Chris Carter, 1B Oakland Athletics
Height: 6’4” Weight: 245
As a fan of the Seattle Mariners there is a particular home run call that I enjoy hearing upon the rare occasion that a Mariner hit leaves the yard. It goes like this “going….going….GONE! Goodbye Baseball!”. I think that home run call might be applicable to the career of Oakland Athletic post-hype prospect Chris Carter. After having made major league appearances in both 2010 and 2011, Carter has already been given two chances to impress the A’s and general manger Billy Beane. The phrase “going….going….” is ringing in my ears already. And unfortunately for Carter, the rest of that phrase “gone! Goodbye baseball!” may follow very quickly.
Chris Carter has been in the prospect landscape for several years now. Carter was originally drafted in the 15th round of the 2005 MLB amateur draft by the Chicago White Sox as the 455th overall pick. He started his professional career in 2006 at rookie level ball and has slowly climbed his way through the minor leagues being promoted roughly one level per year of professional ball. He was traded from the White Sox in 2007 to the Arizona Diamondbacks, and then quickly traded to the A’s where has stayed ever since. In 2009 Chris Carter seemed primed to become an impact power producing hitter after amassing 28 hrs and 115 rbis in 544 at-bats in season where he saw time at both the double-A and triple-A levels. With an attractive slash line of .329/.422/.570, it seemed that he could be knocking at the door of a very productive big league career. In 2010 he got his first taste of the show and looked overwhelmed. He scuffled with 21k’s in 70ab’s. However, it is not uncommon for players to need adjustment time once being promoted to the “bigs”. Unfortunately, 2011 did not see Carter improve his major league stock. Chris Carter had nice triple-A statistics, but could not duplicate that performance at the major league level. With a tiny sample of 44ab’s he whiffed 20 times. This kind of result is not likely to make a good impression on Billy Beane.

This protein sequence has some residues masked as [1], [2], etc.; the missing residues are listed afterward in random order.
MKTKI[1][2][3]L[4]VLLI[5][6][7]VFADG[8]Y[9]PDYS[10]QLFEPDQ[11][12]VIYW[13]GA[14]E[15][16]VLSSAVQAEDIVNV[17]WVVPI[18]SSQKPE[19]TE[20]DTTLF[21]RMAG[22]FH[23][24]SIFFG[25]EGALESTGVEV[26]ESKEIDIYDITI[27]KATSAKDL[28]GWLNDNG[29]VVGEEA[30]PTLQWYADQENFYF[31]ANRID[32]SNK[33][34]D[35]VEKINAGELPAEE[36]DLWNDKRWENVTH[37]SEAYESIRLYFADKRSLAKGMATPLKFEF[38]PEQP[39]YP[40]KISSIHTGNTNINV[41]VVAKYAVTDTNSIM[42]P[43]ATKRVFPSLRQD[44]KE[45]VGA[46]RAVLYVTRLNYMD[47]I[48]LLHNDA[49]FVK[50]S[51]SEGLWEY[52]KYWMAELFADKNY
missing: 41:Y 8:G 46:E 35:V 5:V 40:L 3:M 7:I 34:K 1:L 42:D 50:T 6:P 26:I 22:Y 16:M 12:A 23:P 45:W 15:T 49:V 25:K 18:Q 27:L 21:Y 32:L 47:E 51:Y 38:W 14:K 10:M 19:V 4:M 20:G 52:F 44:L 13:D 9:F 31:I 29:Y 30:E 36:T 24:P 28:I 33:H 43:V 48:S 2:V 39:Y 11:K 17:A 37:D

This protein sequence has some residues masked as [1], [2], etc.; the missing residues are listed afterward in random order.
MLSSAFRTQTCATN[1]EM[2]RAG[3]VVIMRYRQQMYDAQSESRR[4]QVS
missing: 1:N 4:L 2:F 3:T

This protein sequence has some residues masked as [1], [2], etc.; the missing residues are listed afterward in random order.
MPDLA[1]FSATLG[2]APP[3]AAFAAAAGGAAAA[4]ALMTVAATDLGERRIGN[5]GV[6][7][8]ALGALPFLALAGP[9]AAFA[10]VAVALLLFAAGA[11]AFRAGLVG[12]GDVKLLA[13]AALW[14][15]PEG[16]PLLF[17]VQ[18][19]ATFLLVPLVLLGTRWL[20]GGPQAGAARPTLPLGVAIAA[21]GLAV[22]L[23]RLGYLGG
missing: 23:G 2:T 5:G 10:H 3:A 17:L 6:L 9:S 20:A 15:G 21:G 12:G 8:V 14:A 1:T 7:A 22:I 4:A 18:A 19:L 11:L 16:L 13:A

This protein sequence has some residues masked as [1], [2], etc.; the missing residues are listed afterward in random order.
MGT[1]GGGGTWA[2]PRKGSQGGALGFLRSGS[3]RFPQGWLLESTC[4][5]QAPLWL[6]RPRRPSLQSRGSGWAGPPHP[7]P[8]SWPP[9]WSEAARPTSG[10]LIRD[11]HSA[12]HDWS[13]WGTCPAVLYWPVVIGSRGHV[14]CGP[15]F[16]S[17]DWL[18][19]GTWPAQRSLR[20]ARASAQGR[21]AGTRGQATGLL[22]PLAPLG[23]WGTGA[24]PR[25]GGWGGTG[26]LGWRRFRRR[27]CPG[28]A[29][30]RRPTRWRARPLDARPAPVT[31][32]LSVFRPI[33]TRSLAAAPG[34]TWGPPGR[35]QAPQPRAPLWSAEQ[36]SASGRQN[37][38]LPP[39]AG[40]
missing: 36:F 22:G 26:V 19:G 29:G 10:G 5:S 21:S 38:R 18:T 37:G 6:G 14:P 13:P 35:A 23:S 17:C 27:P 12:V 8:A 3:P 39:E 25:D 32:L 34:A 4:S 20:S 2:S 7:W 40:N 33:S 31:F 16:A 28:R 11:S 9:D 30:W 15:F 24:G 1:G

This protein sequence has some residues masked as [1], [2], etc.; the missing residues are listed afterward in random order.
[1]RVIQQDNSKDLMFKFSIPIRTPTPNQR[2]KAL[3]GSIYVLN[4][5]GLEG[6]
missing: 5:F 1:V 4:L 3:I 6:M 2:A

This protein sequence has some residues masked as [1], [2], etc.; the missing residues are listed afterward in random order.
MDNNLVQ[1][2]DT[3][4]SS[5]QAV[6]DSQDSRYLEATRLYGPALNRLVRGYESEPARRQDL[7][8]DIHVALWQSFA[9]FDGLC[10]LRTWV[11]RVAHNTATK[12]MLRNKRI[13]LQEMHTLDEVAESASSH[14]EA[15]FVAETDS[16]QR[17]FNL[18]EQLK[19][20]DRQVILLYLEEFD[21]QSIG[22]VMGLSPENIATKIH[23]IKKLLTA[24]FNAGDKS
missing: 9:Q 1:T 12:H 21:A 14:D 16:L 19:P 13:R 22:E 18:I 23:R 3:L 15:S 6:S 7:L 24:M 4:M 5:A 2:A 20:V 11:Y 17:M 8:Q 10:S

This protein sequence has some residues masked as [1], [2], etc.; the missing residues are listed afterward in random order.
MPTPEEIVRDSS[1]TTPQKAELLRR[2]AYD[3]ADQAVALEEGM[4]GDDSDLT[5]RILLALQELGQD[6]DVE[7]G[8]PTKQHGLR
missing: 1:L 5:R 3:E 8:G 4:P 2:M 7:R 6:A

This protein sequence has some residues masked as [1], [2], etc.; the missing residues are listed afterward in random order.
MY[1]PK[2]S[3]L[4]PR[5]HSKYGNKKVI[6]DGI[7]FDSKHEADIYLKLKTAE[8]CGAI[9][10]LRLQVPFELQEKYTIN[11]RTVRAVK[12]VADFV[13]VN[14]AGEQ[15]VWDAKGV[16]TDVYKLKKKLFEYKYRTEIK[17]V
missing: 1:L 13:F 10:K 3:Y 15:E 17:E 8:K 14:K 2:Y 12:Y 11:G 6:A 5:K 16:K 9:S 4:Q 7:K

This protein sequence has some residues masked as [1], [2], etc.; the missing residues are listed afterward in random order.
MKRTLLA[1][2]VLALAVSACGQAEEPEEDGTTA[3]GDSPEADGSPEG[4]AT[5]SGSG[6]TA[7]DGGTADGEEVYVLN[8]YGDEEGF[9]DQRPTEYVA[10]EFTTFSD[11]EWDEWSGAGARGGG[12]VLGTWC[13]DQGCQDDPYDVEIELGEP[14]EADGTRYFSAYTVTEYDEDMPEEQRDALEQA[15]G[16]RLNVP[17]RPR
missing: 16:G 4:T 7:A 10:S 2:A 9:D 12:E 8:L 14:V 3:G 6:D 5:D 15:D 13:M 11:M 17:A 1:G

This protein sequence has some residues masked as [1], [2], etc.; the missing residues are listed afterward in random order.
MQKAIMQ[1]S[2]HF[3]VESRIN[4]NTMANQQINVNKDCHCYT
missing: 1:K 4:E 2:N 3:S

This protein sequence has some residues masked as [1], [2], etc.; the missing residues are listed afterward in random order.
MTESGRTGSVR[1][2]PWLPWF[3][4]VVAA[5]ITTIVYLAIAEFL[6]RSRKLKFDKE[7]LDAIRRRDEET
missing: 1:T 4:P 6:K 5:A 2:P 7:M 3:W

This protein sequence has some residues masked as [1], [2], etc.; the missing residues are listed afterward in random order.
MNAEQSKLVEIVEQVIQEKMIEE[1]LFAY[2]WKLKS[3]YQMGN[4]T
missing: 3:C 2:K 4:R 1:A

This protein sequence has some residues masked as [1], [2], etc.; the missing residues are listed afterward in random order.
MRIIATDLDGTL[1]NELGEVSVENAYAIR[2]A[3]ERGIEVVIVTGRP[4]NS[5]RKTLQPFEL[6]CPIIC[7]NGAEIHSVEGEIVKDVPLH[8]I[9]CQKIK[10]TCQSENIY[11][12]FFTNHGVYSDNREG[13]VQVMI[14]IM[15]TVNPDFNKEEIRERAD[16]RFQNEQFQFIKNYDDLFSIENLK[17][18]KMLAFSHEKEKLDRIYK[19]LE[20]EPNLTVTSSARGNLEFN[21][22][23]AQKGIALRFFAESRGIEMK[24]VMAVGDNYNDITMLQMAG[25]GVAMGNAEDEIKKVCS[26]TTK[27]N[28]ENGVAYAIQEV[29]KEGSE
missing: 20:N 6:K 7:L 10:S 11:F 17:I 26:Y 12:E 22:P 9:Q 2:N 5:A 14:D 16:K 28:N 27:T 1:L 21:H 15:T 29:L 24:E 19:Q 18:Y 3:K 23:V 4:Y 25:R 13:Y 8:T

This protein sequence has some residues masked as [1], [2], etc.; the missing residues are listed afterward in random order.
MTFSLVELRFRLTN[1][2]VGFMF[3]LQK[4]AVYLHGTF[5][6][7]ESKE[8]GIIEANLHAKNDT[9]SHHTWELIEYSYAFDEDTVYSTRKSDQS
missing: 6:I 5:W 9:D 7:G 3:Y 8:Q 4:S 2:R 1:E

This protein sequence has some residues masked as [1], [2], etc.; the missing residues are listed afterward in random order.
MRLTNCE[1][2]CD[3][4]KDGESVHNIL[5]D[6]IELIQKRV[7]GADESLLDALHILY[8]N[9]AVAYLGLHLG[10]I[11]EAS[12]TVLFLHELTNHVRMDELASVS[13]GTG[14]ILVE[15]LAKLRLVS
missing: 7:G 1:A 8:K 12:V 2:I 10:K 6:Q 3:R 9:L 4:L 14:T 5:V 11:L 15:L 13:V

As we close in on spring training games in 2012, Chris Carter is on the shortest of leashes and absolutely has to show something to make the A’s believe there is still some projection left in 25-year-old that has played professionally for six seasons. Let’s take a look at Carter and his chances to beat the odds and avoid becoming irrelevant to major league baseball.